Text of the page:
Essential fatty acid metabolism and requirements for LBW infants

Acta Paediatr Suppl. 1994 Dec;405:78-85. doi: 10.1111/j.1651-2227.1994.tb13403.x.


Humans are unable to synthesize linoleic acid (LA) (18:2 omega-6) and alpha-linolenic acid (LNA) (18:3 omega-3). Most formulas provide ample LA, yet infants are at risk for omega-3 deficiency unless they are fed human milk. Neonates born at 30 weeks received human milk or were randomized to three formulas: formula A, based on corn oil, similar to old commercial formula; formula B, based on soy oil supplied LNA; or formula C, a product similar to B with added marine oil to provide docosahexaenoic acid (22:6 omega-3). The fatty acids of plasma and red blood cells had marked diet-induced differences. The rod photo-receptor tests demonstrated higher threshold and decreased sensitivity in the omega-3-deficient infants. Visual acuity also showed improved function of the brain cortex in the human milk and group C infants at follow-up at 57 weeks. These results suggest that omega-3 fatty acids are needed for optimal development of visual function.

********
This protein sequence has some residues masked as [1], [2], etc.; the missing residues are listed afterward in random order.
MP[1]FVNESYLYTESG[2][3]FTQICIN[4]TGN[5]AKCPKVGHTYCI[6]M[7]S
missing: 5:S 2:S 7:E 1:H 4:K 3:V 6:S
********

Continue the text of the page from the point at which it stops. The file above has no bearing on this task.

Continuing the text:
Publication types

  • Clinical Trial
  • Randomized Controlled Trial
  • Research Support, Non-U.S. Gov't
  • Research Support, U.S. Gov't, P.H.S.
  • Review

MeSH terms

  • Docosahexaenoic Acids / metabolism
  • Electroretinography
  • Fatty Acids, Essential / metabolism*
  • Fatty Acids, Unsaturated / metabolism*
  • Humans
  • Infant, Low Birth Weight / metabolism*
  • Infant, Newborn
  • Nutritional Requirements
  • Retinal Rod Photoreceptor Cells / physiology
  • Visual Acuity
  • alpha-Linolenic Acid / metabolism


  • Fatty Acids, Essential
  • Fatty Acids, Unsaturated
  • alpha-Linolenic Acid
  • Docosahexaenoic Acids